When the iPod touch was released in September 2007, many people found the device to be unnecessarily crippled compared to its more mobile cousin, the iPhone. Applications such as Google maps, native mail, weather, notes, and stocks were all absent from the iPod Touch at it’s release, leading many to speculate that Apple was intentionally crippling the device to sell more iPhones. Clever users eventually found a way to jailbreak the iPod Touch just like the iPhone, and add these applications back into the device, but with each new firmware release Apple managed to undo all the hacks.
Enter Macworld 2008, and Apple has finally released the missing applications for the iPod Touch, but theres a catch: Apple wants $20 from current owners for these programs. New iPod Touch customers will get these applications free, and of course iPhones have had them since birth. So why the charge? Various explanations have been tossed around so far. An obvious comparison can be made to the 802.11n enabler released last year which Apple charged users $1.99 for. This charge for new functionality was explained as an accounting requirement, and repeatedly criticized by everyone from Apple haters to mainstream news.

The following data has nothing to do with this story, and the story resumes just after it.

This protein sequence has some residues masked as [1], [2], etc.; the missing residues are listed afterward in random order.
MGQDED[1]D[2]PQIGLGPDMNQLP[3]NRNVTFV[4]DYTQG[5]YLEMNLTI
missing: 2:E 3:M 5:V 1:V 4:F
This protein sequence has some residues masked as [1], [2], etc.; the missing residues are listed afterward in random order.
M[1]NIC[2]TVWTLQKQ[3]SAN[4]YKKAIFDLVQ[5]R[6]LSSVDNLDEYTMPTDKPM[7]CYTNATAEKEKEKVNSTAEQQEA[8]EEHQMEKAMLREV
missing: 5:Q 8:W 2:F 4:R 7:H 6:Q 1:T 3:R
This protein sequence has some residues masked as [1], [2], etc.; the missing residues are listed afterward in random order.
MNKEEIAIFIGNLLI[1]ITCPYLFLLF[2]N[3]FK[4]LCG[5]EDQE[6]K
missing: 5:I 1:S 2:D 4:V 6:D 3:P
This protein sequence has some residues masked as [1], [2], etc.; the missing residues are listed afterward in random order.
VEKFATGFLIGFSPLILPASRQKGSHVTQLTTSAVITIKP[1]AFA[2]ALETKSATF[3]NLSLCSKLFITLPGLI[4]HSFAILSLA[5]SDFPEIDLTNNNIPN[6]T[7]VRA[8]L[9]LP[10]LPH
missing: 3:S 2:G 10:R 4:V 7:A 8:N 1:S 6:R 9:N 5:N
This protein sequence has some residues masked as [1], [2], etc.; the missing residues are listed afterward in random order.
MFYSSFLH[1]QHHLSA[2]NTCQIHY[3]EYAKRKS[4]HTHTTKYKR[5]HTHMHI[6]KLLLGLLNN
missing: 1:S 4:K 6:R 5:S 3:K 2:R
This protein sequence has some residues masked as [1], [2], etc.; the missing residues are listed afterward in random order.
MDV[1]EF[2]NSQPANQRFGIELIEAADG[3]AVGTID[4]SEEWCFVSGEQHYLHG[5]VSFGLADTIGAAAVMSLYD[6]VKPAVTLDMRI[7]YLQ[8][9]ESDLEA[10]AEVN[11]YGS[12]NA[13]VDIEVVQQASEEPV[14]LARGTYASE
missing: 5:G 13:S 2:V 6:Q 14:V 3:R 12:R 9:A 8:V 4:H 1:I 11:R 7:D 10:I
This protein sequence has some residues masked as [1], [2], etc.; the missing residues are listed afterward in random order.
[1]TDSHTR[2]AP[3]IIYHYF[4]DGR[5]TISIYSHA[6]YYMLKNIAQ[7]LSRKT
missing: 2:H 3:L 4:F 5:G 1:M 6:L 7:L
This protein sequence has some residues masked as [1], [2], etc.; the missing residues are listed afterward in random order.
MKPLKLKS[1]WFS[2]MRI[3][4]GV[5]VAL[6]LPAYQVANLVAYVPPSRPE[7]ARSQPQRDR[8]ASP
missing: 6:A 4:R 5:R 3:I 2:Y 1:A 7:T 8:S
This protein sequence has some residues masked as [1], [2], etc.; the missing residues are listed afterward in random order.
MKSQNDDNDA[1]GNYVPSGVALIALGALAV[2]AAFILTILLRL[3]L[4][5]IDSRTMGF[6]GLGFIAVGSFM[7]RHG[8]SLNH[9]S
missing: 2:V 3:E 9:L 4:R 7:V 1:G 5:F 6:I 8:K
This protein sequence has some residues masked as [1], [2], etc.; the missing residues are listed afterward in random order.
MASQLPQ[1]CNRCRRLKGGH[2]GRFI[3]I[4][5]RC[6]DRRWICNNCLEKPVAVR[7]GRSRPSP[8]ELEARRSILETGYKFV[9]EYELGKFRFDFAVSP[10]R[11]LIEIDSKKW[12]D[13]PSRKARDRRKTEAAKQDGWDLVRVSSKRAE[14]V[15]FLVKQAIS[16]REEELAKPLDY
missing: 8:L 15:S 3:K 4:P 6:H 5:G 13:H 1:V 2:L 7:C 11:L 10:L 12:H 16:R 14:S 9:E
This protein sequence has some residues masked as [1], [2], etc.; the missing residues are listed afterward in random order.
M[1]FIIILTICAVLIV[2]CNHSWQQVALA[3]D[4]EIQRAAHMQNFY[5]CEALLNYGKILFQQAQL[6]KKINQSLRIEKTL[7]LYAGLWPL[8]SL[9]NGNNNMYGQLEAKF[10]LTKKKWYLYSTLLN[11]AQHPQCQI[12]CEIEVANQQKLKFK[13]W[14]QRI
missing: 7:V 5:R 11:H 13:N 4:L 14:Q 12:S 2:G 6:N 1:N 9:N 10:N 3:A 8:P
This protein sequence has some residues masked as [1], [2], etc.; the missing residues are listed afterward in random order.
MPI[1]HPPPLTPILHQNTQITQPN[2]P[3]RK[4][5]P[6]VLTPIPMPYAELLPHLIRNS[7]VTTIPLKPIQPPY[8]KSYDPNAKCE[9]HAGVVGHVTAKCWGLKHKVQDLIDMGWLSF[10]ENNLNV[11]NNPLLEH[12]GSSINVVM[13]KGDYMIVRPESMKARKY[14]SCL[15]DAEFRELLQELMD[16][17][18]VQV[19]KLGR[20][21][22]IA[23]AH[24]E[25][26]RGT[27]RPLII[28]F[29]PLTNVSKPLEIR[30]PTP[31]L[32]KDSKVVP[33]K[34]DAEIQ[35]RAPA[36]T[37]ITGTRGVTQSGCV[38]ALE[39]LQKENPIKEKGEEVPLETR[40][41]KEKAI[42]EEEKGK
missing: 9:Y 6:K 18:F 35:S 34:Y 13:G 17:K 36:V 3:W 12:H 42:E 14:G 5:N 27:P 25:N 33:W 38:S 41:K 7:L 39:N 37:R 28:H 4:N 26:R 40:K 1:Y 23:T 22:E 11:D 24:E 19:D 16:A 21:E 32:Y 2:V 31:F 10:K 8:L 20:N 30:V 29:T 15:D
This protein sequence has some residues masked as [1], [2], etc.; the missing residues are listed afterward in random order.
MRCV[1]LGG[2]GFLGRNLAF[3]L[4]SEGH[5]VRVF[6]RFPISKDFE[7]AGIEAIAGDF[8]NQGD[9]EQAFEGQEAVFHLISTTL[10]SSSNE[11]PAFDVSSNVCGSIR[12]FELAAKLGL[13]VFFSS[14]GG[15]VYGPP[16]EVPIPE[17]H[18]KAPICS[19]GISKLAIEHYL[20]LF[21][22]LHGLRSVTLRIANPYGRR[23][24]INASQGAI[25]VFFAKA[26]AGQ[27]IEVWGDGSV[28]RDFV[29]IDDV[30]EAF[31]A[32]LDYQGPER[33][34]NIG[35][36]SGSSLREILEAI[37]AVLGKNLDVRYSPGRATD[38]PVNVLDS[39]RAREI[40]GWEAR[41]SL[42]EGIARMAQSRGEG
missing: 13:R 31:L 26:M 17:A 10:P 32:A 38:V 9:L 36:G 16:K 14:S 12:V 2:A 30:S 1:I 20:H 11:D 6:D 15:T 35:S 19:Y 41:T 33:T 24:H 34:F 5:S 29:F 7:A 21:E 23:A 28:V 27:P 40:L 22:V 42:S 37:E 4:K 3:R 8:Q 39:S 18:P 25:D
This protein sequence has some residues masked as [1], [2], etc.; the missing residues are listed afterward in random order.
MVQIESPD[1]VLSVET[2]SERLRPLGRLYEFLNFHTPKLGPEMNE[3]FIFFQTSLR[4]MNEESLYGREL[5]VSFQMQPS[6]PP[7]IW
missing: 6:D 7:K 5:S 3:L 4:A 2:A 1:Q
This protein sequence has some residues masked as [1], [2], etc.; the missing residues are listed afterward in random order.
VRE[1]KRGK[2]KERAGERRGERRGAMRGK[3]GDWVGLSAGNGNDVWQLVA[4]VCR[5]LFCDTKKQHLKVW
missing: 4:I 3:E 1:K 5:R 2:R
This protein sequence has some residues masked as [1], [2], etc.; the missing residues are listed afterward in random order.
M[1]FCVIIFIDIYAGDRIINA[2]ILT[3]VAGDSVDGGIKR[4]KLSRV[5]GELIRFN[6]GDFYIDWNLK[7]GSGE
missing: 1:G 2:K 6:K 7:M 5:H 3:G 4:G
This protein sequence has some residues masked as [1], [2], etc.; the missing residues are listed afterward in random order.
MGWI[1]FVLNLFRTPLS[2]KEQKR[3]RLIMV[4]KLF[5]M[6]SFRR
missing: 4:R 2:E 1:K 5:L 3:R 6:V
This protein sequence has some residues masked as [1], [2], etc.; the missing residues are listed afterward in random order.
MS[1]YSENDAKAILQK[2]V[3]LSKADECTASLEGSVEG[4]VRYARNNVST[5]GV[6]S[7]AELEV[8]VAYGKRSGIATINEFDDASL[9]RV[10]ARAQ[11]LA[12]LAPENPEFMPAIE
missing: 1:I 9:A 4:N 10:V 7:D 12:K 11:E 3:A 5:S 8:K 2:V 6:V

Apple may also be using this as an opportunity to test out iTunes applications sales for the upcoming SDK release. Although they already do sell iPod games this way, this may be a way to test the waters to see how willing people are to pay for applications. With the release of the SDK, Apple will also be entering into a middleman situation in its sale of applications for the iPhone and iPod touch. It has been reported that developers will submit source code for their apps to Apple, who will then compile it and sign the code so the iPhone and iPod Touch will run the application. All in all this is a fair amount of complexity that probably will need to be tested out on a large scale before going public, exactly the sort of situation the new iTouch applications release provides.
There is no question that many iPod Touch users are miffed at Apple for charging $20 for applications that iPhone users have had since the beginning, so why the $20 figure and not $2.99? It could be that Apple spent significant time developing these applications for use specifically on the iPod touch and wants some compensation for their work. It could also be the case that users may see the $20 figure and assign more value to these applications, whereas a $1.99 figure may seem insulting, why charge at all if its only $1.99?
Apple will certainly feel some criticism over this decision, but application sales in general will certainly be a success on iTunes.